GARFIELD WHEEL VISITOR FACILITIES
Infrastructure, Public, Tourism
This project is located at the Garfield Wheel historical site in the Chewton goldfields, outside of Castlemaine, Victoria.
In the absence of any infrastructure beyond an access road, the brief called for additional facilities to reinforce the site’s role in local cultural identity and regional tourism opportunities.
Our proposition was to break up these facilities into multiple buildings spread thinly across the site, rather than combined in one place, establishing themselves by the space seemingly captured between them, rather than the space they occupy. Assuming most visitors would be encountering an unfamiliar landscape for the first time, these three buildings – an information building with toilet facilities, an outdoor event amphitheatre, and a ranger’s office – endeavour to resist the idea of being buildings for their own sake, but were conceived instead as built pieces of way finding, as landmarks to help the visitor locate themselves in the larger landscape. Aligned to a cardinal axis but draped like a ‘connect-the-dots’ across the undulating terrain, they bring landscape, building, and occupant into a conscious and curated awareness of each other.
Each individual building has it’s own devices and instruments for ‘tuning’ occupants to the site: a strong manmade linearity which acts as counterpoint to the organic natural surrounds, or a moment where the visitor’s route doubles back over itself, re-tracing one’s steps like a child committing the alphabet to memory, or an operable facade whose operation demands awareness of one’s entry and engagement.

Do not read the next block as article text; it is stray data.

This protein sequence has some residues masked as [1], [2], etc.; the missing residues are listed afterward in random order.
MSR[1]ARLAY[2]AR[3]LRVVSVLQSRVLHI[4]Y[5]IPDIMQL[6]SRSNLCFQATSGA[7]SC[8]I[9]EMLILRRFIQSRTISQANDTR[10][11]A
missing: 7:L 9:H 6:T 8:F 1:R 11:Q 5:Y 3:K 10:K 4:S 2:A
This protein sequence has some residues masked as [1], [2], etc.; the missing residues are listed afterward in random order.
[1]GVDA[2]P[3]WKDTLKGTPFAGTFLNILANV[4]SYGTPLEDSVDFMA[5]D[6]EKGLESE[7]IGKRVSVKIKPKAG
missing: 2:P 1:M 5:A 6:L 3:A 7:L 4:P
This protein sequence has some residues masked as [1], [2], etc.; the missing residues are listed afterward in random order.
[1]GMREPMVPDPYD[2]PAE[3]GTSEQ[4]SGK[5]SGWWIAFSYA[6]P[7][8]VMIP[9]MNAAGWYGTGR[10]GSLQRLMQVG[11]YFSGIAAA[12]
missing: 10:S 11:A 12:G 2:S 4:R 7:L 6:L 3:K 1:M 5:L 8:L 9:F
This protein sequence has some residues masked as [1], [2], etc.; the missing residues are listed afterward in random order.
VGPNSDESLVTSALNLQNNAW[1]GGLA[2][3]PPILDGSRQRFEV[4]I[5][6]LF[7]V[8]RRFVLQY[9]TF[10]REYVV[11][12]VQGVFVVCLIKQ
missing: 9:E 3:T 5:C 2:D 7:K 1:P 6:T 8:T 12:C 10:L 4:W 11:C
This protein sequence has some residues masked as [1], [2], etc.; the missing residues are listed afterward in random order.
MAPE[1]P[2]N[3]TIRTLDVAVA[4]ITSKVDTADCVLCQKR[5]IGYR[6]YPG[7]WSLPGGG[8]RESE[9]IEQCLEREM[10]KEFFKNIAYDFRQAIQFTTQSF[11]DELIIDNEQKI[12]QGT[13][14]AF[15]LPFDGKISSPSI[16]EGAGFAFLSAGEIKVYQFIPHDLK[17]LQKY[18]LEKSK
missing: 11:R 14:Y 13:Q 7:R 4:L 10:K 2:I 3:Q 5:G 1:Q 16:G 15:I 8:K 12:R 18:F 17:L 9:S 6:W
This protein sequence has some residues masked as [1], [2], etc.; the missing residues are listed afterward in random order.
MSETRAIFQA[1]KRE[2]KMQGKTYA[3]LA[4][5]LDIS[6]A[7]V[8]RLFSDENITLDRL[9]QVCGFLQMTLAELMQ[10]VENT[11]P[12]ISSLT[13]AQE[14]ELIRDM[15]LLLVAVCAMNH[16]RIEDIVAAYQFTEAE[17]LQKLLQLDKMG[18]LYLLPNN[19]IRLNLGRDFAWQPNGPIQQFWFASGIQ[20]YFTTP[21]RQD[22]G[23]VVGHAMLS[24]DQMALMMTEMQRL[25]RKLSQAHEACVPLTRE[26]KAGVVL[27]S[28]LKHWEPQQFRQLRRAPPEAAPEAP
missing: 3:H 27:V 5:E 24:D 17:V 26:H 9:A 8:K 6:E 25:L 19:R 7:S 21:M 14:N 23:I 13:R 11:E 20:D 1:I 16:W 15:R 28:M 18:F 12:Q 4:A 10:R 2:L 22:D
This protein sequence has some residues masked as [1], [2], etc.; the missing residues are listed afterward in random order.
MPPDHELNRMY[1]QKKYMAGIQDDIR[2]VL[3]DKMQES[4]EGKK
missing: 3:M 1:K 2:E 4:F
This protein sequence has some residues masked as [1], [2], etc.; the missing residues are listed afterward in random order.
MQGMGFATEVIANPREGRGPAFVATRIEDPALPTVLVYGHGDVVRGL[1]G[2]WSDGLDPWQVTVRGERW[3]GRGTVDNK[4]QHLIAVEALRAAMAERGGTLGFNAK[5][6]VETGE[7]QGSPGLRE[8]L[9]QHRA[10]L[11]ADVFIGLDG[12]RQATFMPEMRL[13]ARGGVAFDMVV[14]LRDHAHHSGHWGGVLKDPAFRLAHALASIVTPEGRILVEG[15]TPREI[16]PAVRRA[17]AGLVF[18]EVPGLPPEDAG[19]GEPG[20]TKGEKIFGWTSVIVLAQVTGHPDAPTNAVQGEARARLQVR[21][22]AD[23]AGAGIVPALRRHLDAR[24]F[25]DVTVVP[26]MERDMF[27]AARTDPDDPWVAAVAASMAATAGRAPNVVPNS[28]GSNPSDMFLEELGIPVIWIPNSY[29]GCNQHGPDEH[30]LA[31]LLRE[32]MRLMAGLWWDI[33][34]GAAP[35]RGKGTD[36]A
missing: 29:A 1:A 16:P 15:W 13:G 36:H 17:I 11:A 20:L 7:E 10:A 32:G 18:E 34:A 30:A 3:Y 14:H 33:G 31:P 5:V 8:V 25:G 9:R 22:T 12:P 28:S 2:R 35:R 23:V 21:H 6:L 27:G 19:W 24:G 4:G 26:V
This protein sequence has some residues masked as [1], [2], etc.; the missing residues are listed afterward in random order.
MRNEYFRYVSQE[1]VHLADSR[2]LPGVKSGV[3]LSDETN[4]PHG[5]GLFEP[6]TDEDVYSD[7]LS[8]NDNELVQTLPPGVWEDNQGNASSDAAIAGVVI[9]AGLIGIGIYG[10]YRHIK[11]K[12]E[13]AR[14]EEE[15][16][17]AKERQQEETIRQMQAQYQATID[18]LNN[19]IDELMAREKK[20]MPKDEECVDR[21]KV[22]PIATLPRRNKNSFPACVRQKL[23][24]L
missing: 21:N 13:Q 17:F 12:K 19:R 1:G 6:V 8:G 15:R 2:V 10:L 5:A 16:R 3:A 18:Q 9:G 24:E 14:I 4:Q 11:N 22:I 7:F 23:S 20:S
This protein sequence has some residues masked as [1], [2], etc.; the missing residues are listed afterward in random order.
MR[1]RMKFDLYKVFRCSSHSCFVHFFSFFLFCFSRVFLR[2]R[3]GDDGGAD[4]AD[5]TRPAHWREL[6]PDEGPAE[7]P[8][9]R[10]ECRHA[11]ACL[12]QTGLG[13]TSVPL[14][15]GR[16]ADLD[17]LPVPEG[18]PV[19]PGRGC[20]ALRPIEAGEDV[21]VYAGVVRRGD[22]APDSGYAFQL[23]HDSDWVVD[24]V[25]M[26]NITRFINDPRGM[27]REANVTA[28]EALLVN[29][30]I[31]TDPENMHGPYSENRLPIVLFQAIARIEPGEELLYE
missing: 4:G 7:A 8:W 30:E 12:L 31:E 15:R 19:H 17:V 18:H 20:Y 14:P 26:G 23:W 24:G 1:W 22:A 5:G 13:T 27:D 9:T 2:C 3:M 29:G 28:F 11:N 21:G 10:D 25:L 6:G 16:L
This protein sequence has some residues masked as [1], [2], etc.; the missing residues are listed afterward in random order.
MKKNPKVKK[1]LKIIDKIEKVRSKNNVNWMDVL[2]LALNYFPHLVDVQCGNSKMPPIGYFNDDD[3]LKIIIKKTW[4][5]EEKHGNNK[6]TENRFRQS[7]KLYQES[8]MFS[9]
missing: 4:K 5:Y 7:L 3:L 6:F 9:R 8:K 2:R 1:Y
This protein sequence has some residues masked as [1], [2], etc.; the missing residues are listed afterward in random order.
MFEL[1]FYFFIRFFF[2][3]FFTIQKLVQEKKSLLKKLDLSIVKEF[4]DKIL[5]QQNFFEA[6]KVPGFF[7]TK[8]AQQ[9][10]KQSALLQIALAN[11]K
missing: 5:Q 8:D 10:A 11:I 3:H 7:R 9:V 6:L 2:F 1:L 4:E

The language of steel and concrete is derived from the masonry plinths and steel skeletons that form residual traces of occupation. It aspires to less architecture rather than more, resulting in spaces that are covered overhead but for the most part unsealed, allowing passage of people, weather and fire alike, defying separation from the landscape itself.
Even at the smallest scale, custom joinery is re-appropriated from relics on site, deferring to the familiar over the foreign. A concrete bench, for example, is cast permanently around exposed reinforcing bar, suggesting that furniture is part of the building, as the building is part of the site.